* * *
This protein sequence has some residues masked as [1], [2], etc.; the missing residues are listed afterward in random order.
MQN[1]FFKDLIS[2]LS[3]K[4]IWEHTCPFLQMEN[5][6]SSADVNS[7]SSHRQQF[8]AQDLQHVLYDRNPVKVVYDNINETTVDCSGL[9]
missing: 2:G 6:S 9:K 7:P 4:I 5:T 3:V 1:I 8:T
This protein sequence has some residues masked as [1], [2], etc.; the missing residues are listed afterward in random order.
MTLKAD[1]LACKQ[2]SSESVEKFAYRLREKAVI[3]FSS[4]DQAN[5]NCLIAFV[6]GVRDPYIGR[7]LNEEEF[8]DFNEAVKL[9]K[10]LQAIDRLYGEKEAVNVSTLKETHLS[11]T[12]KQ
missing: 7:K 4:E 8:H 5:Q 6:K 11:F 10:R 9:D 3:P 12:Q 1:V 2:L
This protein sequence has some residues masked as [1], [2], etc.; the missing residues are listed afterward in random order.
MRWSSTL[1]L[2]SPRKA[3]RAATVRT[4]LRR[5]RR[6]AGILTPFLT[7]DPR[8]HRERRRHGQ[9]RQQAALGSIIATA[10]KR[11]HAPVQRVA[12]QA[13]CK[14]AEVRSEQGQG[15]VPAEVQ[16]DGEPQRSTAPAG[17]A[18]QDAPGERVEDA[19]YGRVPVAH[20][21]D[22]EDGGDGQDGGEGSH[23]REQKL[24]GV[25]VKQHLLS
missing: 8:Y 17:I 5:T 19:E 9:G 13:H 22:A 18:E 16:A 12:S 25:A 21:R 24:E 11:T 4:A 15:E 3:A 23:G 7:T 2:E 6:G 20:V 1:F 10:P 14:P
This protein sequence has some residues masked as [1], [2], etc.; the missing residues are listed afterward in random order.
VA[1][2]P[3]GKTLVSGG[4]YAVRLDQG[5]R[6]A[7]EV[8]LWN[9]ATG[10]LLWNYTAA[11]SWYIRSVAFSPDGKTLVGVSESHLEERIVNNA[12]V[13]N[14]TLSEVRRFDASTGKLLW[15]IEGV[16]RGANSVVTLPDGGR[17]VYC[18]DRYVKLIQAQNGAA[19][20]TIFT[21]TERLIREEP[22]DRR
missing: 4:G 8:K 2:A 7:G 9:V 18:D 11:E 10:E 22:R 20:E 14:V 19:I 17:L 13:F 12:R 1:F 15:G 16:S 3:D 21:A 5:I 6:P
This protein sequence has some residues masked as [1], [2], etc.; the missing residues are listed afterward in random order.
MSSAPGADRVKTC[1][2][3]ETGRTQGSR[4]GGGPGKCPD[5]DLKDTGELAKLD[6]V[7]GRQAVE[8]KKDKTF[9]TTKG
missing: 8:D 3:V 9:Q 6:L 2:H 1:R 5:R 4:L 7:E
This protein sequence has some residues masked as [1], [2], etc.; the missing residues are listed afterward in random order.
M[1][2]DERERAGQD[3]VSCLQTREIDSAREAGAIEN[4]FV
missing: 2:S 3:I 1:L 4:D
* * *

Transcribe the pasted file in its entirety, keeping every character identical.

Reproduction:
This protein sequence has some residues masked as [1], [2], etc.; the missing residues are listed afterward in random order.
MQN[1]FFKDLIS[2]LS[3]K[4]IWEHTCPFLQMEN[5][6]SSADVNS[7]SSHRQQF[8]AQDLQHVLYDRNPVKVVYDNINETTVDCSGL[9]
missing: 2:G 6:S 9:K 7:P 4:I 5:T 3:V 1:I 8:T
This protein sequence has some residues masked as [1], [2], etc.; the missing residues are listed afterward in random order.
MTLKAD[1]LACKQ[2]SSESVEKFAYRLREKAVI[3]FSS[4]DQAN[5]NCLIAFV[6]GVRDPYIGR[7]LNEEEF[8]DFNEAVKL[9]K[10]LQAIDRLYGEKEAVNVSTLKETHLS[11]T[12]KQ
missing: 7:K 4:E 8:H 5:Q 6:K 11:F 10:R 9:D 3:P 12:Q 1:V 2:L
This protein sequence has some residues masked as [1], [2], etc.; the missing residues are listed afterward in random order.
MRWSSTL[1]L[2]SPRKA[3]RAATVRT[4]LRR[5]RR[6]AGILTPFLT[7]DPR[8]HRERRRHGQ[9]RQQAALGSIIATA[10]KR[11]HAPVQRVA[12]QA[13]CK[14]AEVRSEQGQG[15]VPAEVQ[16]DGEPQRSTAPAG[17]A[18]QDAPGERVEDA[19]YGRVPVAH[20][21]D[22]EDGGDGQDGGEGSH[23]REQKL[24]GV[25]VKQHLLS
missing: 8:Y 17:I 5:T 19:E 9:G 13:H 22:A 18:E 16:A 12:S 25:A 21:R 24:E 11:T 4:A 15:E 3:A 23:G 7:T 2:E 6:G 20:V 1:F 10:P 14:P
This protein sequence has some residues masked as [1], [2], etc.; the missing residues are listed afterward in random order.
VA[1][2]P[3]GKTLVSGG[4]YAVRLDQG[5]R[6]A[7]EV[8]LWN[9]ATG[10]LLWNYTAA[11]SWYIRSVAFSPDGKTLVGVSESHLEERIVNNA[12]V[13]N[14]TLSEVRRFDASTGKLLW[15]IEGV[16]RGANSVVTLPDGGR[17]VYC[18]DRYVKLIQAQNGAA[19][20]TIFT[21]TERLIREEP[22]DRR
missing: 4:G 8:K 2:A 7:G 9:V 18:D 11:E 10:E 22:R 20:E 14:V 19:I 17:L 13:F 12:R 1:F 15:G 16:S 3:D 21:A 5:I 6:P
This protein sequence has some residues masked as [1], [2], etc.; the missing residues are listed afterward in random order.
MSSAPGADRVKTC[1][2][3]ETGRTQGSR[4]GGGPGKCPD[5]DLKDTGELAKLD[6]V[7]GRQAVE[8]KKDKTF[9]TTKG
missing: 8:D 3:V 9:Q 6:L 2:H 1:R 5:R 4:L 7:E
This protein sequence has some residues masked as [1], [2], etc.; the missing residues are listed afterward in random order.
M[1][2]DERERAGQD[3]VSCLQTREIDSAREAGAIEN[4]FV
missing: 2:S 3:I 1:L 4:D